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Fate and Transport of Three Antimicrobials in Laboratory Batch Partitioning Studies Using Beef Lagoon Runoff Water

Published by the American Society of Agricultural and Biological Engineers, St. Joseph, Michigan

Citation:  2018 ASABE Annual International Meeting  1800516.(doi:10.13031/aim.201800516)
Authors:   Katherine A Woodward, Heldur Hakk, PhD, Sara Lupton, PhD
Keywords:   Antimicrobials, Cattle, Fate and Transport, Waste water.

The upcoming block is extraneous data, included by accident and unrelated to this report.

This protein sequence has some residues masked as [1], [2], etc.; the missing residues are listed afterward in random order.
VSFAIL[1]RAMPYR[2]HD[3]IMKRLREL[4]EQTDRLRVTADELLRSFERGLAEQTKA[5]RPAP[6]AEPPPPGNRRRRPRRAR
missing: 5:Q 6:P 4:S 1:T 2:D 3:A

Antimicrobials are used therapeutically during production of food animals to maintain herd health. Much of the administered antimicrobials passes through the animal unchanged and enters the environment through manure management practices such as irrigation with feedlot runoff wastewater. The scientific community is concerned this antimicrobial loading will alter the natural biota resulting in increased resistance, thereby making antimicrobials that are critical for human and animal health ineffective. Therefore, effective methods are needed to mitigate this environmental risk. The objective of this study was to characterize the partitioning of selected antibiotic residues between the aqueous and sorbed phases on solids in beef lagoon runoff wastewater. Three radiolabeled antimicrobials, i.e., [14C]-erythromycin (ERY), [3H]-chlortetracycline (CTC), and [3H]-monensin (MON), were selected for a laboratory batch partitioning study utilizing beef lagoon runoff wastewater. Liquid scintillation counting and combustion were used to quantify the radioactivity in the aqueous and sorbed fractions over time. Slightly more ERY sorbed to the suspended solids fraction than the aqueous fraction, and equilibrium conditions were achieved quickly, i.e., 2 hours. CTC partitioning occurred in two phases: a rapid sorption to the solids fraction between 0.5 and 8 hours with desorption into the aqueous fraction at 24 hours, suggesting degradation to more polar compounds. The most lipophilic antibiotic tested, MON, quickly and significantly sorbed into the suspended solids layer and remained in equilibrium with the aqueous fraction from 4 to 168 hours. These identified differences underscore the utility of testing such large-use antimicrobials.

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